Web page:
The late author Eda LeShan became noted for the “lobster story” reprinted in magazines, books and blogs through the years. I recently came across it again and was challenged by its truth and simplicity.
LeShan tells about attending a dinner party and being seated next to an Oceanographer. She wondered, what will we talk about? Almost immediately the gentleman turned ask her, “Do you know how a lobster is able to grow bigger when its shell is so hard?”
Eda admitted that learning how lobsters grow had not been high on her list of priorities. But now that he had mentioned it, she did wonder!
The oceanographer explained that the only way for a lobster to grow is to shed its shell at regular intervals. When its body begins to feel cramped inside the shell, the lobster instinctively looks for a reasonably safe spot to rest while the hard shell comes off and the pink membrane just inside forms the basis of the next shell. But no matter where a lobster goes for this shedding process, it is very vulnerable. It can get tossed against a coral reef or eaten by a fish. In other words, a lobster has to risk its life in order to grow.
LeShan said she found herself preoccupied with the lobster story for days after hearing it. I must admit I have been as well!
I’m reminded that the apostle Peter exhorts, “Grow in the grace and knowledge of our Lord and Savior Jesus Christ.” (2 Peter 3:18). There are several important points to note from this great verse.
(1) God wants us to grow!
That’s a command. Fundamental to the Christian life is the assumption of growth. Progress. Maturity. And development. Disciples are constantly instructed in the New Testament letters.
In 1 Peter 2:2 the apostle says we should want to grow with the same intensity as a new-born baby desires milk. But growth only comes when we choose to grow. It doesn’t just happen accidentally. George Eliot was right when he wrote, “The strongest principle of growth lies in human choice.”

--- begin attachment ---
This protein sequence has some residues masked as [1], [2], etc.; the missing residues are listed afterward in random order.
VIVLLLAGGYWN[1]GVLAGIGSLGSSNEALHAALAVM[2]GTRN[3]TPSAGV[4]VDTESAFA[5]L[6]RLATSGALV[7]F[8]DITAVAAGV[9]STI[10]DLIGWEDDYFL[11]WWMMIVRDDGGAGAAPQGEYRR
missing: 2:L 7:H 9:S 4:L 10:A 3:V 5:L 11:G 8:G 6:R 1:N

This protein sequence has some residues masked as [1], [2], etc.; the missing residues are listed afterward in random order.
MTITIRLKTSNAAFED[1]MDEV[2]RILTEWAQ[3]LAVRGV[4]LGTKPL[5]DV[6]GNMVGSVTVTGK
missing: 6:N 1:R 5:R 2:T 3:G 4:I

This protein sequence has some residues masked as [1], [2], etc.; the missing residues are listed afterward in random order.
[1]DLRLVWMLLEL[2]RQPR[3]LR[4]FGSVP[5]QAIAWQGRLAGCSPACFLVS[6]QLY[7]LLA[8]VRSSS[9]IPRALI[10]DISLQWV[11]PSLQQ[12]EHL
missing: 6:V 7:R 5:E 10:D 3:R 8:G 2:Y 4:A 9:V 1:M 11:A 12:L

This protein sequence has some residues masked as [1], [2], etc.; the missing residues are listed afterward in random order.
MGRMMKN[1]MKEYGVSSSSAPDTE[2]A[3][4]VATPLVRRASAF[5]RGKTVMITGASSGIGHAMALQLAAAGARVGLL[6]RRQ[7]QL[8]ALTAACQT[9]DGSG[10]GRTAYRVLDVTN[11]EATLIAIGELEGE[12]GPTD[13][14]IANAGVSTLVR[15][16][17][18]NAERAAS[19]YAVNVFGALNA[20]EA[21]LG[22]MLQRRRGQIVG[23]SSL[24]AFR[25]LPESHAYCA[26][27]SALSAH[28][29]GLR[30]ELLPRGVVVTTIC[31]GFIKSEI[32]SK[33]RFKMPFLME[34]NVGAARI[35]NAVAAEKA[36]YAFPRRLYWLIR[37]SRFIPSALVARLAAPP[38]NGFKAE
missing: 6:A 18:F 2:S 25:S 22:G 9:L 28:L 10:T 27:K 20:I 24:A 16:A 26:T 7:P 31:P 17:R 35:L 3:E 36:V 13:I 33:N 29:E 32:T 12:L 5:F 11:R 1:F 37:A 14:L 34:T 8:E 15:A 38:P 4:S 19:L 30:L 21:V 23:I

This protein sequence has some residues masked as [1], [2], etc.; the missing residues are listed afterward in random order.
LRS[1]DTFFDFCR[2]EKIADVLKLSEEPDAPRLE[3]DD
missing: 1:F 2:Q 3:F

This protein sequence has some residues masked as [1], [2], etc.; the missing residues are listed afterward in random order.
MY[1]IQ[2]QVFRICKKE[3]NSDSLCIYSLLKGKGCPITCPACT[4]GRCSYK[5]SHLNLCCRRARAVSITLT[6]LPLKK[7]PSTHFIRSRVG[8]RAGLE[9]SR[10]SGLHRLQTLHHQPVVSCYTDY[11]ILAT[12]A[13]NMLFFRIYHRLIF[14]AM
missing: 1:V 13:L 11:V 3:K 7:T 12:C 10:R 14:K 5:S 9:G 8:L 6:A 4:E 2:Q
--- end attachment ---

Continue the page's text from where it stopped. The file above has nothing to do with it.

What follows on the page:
(2) God wants us to continue growing.
There is not a point at which the disciple of Christ can safely say, “I’ve arrived! I don’t need to grow anymore.” In fact, as C. D. Hamilton points out in his commentary, the verb “grow” in the Greek language is the present active imperative. The idea is continuance. It means to keep on growing.
However, in order to keep growing, we must be willing to shed our shells. To get out of our comfort zone. To become venerable. To take risks. To accept new challenges.
In life we can get in a rut of doing the same thing over and over again to the point of boredom or even depression. Life can lose its zest. Our love can grow stale. Our passion can wane. The fire that once burned brightly can fizzle. To keep that from occurring, we must keep on growing.
(3) There are many ways to continue growing.
Two ways are mentioned in this text–grace and knowledge. We can grow in our access to grace and appreciation of grace. We can grow in our favor with God. And in our gracious attitude that reflects his nature.
Knowledge of God and spiritual matters comes only through the Bible. Through continual reading, studying, and mediating our knowledge can grow deeper, richer and fuller.
We can also grow in our prayer life. In our love for God. In our strength to resist temptation. In our attitude. In our relationships with others. In our domestic duties. And in our spiritual skills.
Is your shell feeling a bit tight? Find a safe place to shed it. Grow a new one. And expect exciting adventures ahead!
–Ken Weliever, The Preacherman